The Free Press, Mankato, MN

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February 8, 2011

Altered sex offender report irritates area legislators

State lawmakers representing St. Peter denounced a Pawlenty administration official for altering a report aimed at finding ways to reduce costs of confining sex offenders at state facilities there and in Moose Lake.

The Legislature ordered that the Department of Human Services prepare a report — and deliver it by January — on alternatives for reducing the skyrocketing cost of the Minnesota Sex Offender Program. The $64 million program currently treats more than 600 offenders in locked facilities in the two cities, but that number is projected to grow to more than 1,100 over the next decade.

The report was put together by mental health experts and delivered on time, but lawmakers learned from a Minneapolis Star Tribune story Monday that former Human Services Commissioner Cal Ludeman modified the report before it was delivered.

“It appears that Commissioner Ludeman edited it to take out options that he didn’t think were politically acceptable to the governor,” said Rep. Terry Morrow, DFL-St. Peter. “... We didn’t know that it had been edited and we didn’t know he’s taken options off the table that the experts recommended.”

Ludeman, an appointee of Republican Gov. Tim Pawlenty, saw his tenure as commissioner end with the inauguration of Democratic Gov. Mark Dayton. The unedited version of the report was quickly produced by the new human services commissioner and showed that Ludeman made more than 30 redactions, including eliminating the option of community-based treatment for certain offenders rather than the extremely expensive MSOP, said Sen. Kathy Sheran, DFL-Mankato.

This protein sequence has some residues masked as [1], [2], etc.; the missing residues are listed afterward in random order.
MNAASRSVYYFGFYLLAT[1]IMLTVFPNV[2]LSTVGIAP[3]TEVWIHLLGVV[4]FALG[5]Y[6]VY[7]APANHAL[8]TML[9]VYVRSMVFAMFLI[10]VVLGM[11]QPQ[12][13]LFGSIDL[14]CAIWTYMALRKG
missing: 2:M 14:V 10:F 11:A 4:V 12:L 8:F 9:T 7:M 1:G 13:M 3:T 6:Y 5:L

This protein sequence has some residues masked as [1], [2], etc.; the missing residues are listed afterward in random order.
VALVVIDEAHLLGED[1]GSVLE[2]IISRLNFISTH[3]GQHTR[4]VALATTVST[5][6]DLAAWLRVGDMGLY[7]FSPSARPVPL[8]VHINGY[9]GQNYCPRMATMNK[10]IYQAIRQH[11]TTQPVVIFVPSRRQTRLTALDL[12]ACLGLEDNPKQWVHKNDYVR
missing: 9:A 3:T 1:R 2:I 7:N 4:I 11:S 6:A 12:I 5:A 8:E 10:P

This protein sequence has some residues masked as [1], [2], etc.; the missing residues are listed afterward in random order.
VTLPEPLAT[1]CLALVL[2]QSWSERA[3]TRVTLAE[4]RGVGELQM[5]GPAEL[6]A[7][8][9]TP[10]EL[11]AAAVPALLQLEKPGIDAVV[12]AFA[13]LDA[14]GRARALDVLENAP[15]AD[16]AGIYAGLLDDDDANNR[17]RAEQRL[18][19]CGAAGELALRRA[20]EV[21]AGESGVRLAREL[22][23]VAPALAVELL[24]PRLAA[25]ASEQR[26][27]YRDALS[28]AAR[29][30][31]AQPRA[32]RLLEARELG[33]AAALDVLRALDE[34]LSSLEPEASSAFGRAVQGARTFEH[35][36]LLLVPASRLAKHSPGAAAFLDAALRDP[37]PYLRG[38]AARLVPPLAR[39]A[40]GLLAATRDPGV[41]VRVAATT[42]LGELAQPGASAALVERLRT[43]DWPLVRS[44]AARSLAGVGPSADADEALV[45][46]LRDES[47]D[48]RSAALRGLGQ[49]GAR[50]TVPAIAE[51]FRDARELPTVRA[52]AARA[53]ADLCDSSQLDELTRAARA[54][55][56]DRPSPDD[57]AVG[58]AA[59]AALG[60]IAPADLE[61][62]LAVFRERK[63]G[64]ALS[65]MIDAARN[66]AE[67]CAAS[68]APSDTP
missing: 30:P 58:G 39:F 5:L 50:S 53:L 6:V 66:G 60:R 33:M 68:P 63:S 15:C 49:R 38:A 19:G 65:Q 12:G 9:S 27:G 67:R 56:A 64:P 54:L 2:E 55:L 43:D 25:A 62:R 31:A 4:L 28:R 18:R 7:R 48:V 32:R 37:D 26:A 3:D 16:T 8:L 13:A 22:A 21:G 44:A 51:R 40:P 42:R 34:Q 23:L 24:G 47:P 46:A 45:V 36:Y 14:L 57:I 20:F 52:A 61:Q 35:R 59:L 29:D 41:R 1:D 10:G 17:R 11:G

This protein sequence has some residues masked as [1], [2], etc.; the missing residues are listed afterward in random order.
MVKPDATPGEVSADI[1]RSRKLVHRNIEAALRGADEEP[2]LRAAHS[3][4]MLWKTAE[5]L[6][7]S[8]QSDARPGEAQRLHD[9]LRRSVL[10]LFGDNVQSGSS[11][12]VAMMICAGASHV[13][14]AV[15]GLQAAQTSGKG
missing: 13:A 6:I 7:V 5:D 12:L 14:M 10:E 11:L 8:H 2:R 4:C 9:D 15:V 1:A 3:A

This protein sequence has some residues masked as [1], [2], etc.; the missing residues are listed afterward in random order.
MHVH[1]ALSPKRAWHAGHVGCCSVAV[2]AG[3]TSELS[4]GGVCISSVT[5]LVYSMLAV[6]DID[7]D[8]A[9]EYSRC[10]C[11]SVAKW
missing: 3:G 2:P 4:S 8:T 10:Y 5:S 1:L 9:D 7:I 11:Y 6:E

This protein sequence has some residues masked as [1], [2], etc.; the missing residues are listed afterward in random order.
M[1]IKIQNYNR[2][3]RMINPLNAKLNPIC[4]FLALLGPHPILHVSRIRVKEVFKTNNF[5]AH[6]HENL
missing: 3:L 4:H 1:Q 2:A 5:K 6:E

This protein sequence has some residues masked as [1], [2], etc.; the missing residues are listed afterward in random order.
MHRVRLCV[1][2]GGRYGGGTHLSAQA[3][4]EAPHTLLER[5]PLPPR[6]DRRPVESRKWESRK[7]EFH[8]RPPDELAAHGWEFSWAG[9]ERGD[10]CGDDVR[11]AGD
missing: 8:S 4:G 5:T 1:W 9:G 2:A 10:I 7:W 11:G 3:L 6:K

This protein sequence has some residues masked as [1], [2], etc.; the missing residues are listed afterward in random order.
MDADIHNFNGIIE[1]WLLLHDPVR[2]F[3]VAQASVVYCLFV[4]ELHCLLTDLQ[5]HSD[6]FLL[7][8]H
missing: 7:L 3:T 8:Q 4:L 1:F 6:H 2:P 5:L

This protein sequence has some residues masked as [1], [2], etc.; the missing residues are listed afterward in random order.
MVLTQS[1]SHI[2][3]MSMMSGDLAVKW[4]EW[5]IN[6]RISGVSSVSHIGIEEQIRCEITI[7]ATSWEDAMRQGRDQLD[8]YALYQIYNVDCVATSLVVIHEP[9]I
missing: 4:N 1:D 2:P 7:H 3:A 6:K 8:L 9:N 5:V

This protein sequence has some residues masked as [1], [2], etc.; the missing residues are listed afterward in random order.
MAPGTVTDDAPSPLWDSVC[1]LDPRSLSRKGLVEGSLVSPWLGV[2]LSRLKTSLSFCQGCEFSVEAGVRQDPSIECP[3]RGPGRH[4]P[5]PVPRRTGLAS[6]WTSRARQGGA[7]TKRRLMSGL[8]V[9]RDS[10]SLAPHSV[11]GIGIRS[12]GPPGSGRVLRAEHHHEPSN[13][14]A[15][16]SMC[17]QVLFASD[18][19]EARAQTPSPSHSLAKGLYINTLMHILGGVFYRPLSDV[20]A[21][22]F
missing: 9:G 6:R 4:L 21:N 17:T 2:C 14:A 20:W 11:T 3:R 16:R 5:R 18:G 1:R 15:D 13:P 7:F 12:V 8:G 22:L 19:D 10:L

“It answers more thoroughly the questions we asked the experts to answer,” Sheran said of the original report.

Attempts to reach Ludeman Monday afternoon were unsuccessful, but he told the Star Tribune that the changes were vetted by Pawlenty’s senior staff and that they approved the edited report. He said he made the changes to better fit the administration’s political philosophy and its position that longer prison terms were the preferred option for dealing with chronic sex offenders.

Sheran said longer prison terms might be the best choice, but that’s a decision that needs to be made after all the options are presented and considered by elected lawmakers.

“That’s the arrogance that he brings to his position, that he should decide ...,” she said.

“That’s for the Legislature to decide, not Cal Ludeman in the isolation of his office.”

Morrow said Ludeman’s actions also call into question whether other information presented to lawmakers about the St. Peter Regional Treatment Center, including issues of public safety and security, was forwarded in its entirety “or was information omitted for political reasons?”

Sheran said lawmakers are also left wondering how many times over the past eight years, when the Legislature asked agencies to provide data, a similar editing was done by political appointees at the top.

“The administration’s moved on,” she said. “The best we can do now is ask for a finding on what other reports have been modified.”

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